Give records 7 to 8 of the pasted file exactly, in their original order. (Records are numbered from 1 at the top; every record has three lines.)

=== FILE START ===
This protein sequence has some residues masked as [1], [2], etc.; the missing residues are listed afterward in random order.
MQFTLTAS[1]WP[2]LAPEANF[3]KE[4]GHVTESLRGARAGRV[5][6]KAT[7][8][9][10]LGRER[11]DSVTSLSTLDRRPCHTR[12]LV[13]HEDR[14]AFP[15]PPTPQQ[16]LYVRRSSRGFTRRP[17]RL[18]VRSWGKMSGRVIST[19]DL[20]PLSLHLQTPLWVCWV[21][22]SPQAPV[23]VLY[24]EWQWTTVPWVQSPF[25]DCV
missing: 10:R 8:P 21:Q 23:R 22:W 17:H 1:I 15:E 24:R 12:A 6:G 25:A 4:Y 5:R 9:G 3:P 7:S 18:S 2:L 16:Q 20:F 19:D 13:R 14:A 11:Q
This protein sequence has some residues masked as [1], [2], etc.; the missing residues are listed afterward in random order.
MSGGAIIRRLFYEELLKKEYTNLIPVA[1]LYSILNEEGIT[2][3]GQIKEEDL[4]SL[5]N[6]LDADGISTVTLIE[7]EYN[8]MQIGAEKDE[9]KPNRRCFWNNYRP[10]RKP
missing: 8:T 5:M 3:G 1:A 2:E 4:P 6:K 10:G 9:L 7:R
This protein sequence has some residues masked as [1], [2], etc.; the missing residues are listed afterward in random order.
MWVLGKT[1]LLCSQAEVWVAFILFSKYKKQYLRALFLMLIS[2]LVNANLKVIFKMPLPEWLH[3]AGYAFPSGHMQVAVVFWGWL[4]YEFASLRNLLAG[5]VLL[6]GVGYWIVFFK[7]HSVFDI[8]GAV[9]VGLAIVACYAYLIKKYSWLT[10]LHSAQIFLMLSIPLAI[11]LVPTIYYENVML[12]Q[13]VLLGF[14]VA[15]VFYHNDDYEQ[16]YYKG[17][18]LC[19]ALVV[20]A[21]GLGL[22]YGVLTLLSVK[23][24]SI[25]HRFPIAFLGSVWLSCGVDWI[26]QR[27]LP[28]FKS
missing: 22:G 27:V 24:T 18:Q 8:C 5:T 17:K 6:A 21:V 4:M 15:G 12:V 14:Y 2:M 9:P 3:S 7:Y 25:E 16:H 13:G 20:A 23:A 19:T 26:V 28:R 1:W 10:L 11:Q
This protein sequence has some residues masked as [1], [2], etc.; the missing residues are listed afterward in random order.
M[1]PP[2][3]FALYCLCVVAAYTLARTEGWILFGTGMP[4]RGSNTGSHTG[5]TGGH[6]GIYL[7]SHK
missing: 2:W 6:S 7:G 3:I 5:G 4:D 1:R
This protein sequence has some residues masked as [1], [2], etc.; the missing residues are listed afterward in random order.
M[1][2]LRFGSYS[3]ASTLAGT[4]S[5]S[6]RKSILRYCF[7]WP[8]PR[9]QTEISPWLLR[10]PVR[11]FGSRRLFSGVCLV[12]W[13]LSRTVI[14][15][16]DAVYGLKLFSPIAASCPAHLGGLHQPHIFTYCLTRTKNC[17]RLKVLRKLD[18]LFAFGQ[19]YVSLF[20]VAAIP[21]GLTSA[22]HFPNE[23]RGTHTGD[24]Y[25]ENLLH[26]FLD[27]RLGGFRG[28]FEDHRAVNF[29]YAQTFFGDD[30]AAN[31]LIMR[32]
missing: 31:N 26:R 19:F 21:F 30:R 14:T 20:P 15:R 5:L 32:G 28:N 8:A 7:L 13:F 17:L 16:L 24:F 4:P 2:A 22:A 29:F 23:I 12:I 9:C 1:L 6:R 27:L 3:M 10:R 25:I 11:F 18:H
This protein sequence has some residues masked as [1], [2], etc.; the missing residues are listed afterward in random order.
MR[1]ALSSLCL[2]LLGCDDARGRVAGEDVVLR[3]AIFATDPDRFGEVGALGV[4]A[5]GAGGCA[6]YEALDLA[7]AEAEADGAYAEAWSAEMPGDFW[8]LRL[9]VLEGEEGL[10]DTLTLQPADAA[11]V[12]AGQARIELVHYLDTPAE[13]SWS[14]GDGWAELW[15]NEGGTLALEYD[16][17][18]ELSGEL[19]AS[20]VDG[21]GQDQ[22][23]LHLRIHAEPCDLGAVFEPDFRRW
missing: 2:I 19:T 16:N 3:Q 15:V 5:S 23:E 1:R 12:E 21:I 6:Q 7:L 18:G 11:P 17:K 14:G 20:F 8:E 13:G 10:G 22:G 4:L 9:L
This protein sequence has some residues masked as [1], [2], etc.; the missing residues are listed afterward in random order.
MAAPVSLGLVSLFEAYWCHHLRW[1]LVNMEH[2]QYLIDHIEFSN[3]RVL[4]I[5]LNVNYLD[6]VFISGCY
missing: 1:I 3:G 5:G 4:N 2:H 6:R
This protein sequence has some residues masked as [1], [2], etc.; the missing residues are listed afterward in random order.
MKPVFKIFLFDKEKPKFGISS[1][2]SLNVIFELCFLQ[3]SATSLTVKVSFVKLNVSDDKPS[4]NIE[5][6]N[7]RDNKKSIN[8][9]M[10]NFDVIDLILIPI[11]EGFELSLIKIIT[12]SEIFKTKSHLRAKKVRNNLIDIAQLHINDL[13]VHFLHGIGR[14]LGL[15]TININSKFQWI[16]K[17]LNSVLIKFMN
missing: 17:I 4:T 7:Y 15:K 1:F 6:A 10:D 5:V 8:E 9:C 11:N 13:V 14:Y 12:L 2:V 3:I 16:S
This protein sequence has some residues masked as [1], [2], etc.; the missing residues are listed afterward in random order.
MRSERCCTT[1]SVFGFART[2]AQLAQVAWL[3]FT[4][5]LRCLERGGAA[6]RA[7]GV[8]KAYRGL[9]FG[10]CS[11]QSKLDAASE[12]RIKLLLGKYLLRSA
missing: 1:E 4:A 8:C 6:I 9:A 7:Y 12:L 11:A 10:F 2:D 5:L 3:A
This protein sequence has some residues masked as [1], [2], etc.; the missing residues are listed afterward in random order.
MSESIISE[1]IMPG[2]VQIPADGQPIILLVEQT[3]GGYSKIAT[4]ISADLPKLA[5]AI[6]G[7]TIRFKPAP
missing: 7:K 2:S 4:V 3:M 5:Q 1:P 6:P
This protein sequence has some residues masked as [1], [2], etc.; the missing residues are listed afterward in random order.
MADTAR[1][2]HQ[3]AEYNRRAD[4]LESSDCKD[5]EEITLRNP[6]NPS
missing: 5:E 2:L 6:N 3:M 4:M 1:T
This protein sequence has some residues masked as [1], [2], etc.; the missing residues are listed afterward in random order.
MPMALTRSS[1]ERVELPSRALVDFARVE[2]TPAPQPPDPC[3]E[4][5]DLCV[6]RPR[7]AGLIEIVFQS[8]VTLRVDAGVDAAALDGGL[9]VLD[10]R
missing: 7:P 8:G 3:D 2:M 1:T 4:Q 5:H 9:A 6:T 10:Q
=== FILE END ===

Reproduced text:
This protein sequence has some residues masked as [1], [2], etc.; the missing residues are listed afterward in random order.
MAAPVSLGLVSLFEAYWCHHLRW[1]LVNMEH[2]QYLIDHIEFSN[3]RVL[4]I[5]LNVNYLD[6]VFISGCY
missing: 1:I 3:G 5:G 4:N 2:H 6:R
This protein sequence has some residues masked as [1], [2], etc.; the missing residues are listed afterward in random order.
MKPVFKIFLFDKEKPKFGISS[1][2]SLNVIFELCFLQ[3]SATSLTVKVSFVKLNVSDDKPS[4]NIE[5][6]N[7]RDNKKSIN[8][9]M[10]NFDVIDLILIPI[11]EGFELSLIKIIT[12]SEIFKTKSHLRAKKVRNNLIDIAQLHINDL[13]VHFLHGIGR[14]LGL[15]TININSKFQWI[16]K[17]LNSVLIKFMN
missing: 17:I 4:T 7:Y 15:K 1:F 6:A 10:D 5:V 8:E 9:C 11:N 13:V 14:Y 12:L 2:V 3:I 16:S